Democratic presidential nominee Hillary Clinton chose a running mate this week that is sure to send Bernie Sanders’ environmentalist supporters into a frothing panic.
Clinton announced Friday that Virginia Sen. Tim Kaine will serve as the former secretary of state’s vice presidential running mate. The former governor of Virginia has served in the U.S Senate since 2012 – and during that time, he etched out favorable positions on natural gas, while also managing to keep environmentalists happy.
Those good feelings are likely to turn sour, however.
“We are not naive and know we still have a ton of work and convincing for both Clinton and Kaine on natural gas,” Jane Kleeb, founder of anti-fracking group Bold Alliance, told reporters. “That it’s not the bridge fuel everyone thought, that using eminent domain to build export pipelines has to end, and that if we are going to live up to our climate goals we can not keep building pipelines and digging up fossil fuels.”
Jason Kowalski, policy director of environmentalist group 350.org, meanwhile urged Clinton to shift toward the Sanders wing of the Democratic Party by picking an anti-oil, anti-natural gas running mate. Clinton will need to do some soul-searching and develop a more concrete position on fracking if she chooses Kaine, Kowalski added.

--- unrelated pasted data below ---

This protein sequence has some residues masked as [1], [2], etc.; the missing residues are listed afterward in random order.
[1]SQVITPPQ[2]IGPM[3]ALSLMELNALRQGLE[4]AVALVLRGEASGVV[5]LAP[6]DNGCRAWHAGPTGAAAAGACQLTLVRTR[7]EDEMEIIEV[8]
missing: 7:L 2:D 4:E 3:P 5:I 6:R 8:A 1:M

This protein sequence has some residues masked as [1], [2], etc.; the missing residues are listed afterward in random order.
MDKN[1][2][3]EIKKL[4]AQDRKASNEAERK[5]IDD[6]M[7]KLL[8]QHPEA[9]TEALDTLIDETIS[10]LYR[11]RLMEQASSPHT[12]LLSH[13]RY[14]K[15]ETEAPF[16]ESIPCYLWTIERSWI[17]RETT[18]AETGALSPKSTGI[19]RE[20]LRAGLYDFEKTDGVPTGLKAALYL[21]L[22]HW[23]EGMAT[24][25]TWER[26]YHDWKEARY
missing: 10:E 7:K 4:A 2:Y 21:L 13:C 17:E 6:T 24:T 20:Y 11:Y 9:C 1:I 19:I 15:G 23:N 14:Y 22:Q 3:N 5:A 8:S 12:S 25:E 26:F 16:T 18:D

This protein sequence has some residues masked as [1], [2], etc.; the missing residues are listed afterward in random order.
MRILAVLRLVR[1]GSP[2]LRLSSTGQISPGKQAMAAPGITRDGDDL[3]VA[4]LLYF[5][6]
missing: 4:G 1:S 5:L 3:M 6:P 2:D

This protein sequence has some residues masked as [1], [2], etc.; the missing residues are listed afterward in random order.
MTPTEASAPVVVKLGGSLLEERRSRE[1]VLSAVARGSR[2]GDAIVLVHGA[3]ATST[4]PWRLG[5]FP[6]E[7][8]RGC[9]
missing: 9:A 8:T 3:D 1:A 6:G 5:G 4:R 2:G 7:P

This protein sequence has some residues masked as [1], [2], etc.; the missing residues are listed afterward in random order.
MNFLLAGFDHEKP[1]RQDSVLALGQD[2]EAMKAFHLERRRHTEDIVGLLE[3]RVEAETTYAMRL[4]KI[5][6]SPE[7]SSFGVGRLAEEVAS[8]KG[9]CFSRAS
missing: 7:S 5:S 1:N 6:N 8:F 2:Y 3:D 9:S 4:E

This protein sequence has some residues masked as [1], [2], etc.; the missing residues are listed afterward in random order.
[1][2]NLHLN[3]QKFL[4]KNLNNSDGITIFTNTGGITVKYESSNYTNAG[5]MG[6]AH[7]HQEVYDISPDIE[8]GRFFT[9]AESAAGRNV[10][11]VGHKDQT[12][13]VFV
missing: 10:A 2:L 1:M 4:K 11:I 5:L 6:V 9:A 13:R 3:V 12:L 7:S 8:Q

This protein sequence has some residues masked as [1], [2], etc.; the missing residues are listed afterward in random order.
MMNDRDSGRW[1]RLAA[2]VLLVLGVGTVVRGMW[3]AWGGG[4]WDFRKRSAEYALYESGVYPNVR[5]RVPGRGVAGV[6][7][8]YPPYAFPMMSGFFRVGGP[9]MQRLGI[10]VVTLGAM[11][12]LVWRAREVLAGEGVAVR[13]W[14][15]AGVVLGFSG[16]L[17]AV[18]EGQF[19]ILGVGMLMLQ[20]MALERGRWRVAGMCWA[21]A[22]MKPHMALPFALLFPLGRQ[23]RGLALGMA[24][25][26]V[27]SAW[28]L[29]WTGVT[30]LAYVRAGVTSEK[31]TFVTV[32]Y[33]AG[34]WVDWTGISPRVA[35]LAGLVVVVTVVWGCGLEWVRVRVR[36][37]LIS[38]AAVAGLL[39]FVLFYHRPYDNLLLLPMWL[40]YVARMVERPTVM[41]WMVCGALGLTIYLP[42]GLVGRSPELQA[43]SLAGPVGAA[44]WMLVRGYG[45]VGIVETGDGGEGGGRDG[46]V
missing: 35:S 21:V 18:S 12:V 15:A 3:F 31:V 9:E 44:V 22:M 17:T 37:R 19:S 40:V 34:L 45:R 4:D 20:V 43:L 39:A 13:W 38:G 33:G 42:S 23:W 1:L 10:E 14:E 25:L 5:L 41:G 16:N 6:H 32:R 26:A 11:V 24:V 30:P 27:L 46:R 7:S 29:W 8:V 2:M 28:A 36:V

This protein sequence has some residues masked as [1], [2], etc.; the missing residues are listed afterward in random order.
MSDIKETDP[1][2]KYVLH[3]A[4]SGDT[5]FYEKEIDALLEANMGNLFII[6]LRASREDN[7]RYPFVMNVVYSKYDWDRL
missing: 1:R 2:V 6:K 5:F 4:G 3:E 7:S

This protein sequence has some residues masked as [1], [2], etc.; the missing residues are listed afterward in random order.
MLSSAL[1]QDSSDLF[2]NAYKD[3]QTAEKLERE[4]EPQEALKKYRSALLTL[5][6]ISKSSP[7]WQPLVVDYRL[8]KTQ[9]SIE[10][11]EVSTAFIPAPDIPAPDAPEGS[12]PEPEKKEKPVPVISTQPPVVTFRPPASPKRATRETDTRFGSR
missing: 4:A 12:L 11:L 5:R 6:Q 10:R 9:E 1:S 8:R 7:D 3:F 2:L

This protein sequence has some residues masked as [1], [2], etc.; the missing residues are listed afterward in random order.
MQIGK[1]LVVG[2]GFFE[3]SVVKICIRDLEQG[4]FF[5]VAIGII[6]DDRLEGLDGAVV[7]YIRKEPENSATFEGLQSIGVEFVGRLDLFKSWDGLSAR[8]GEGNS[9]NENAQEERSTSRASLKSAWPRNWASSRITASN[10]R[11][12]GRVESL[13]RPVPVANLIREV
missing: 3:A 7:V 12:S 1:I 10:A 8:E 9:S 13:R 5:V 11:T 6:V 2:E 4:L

Perhaps stoking the embers slightly is the fossil fuel industry support of Kaine.
“We’re encouraged by the reasonable approach he’s taken on oil and natural gas, that he hasn’t been swayed by politics and ideology,” Miles Morin, executive director of the industry group Virginia Petroleum, told reporters in mid-July.
The former Virginia governor is not the only pro-natural gas politician Clinton has vetted. She also announced in early July that Colorado Gov. John Hickenlooper, a Democrat and proponent hydraulic fracturing, was also on the list of possible running mates.
Hickenlooper, for his part, has been quite open about his support of natural gas development, even as Colorado’s environmentalists and anti-oil activists badger him about his energy positions, as well as his generally negative opinion of regulations hampering fracking.
Clinton’s view on natural gas has evolved over the years. She was mostly in favor of fracking in 2010, telling reporters at that time that “natural gas is the cleanest fossil fuel available for power generation today, and a number of countries in the Americas may have shale gas resources. If developed, shale gas could make an important contribution to our region’s energy supply, just as it does now for the United States.”
She has since changed her tune. The former secretary of state promised in 2015 she would begin phasing out fossil fuels development on public lands if elected president.
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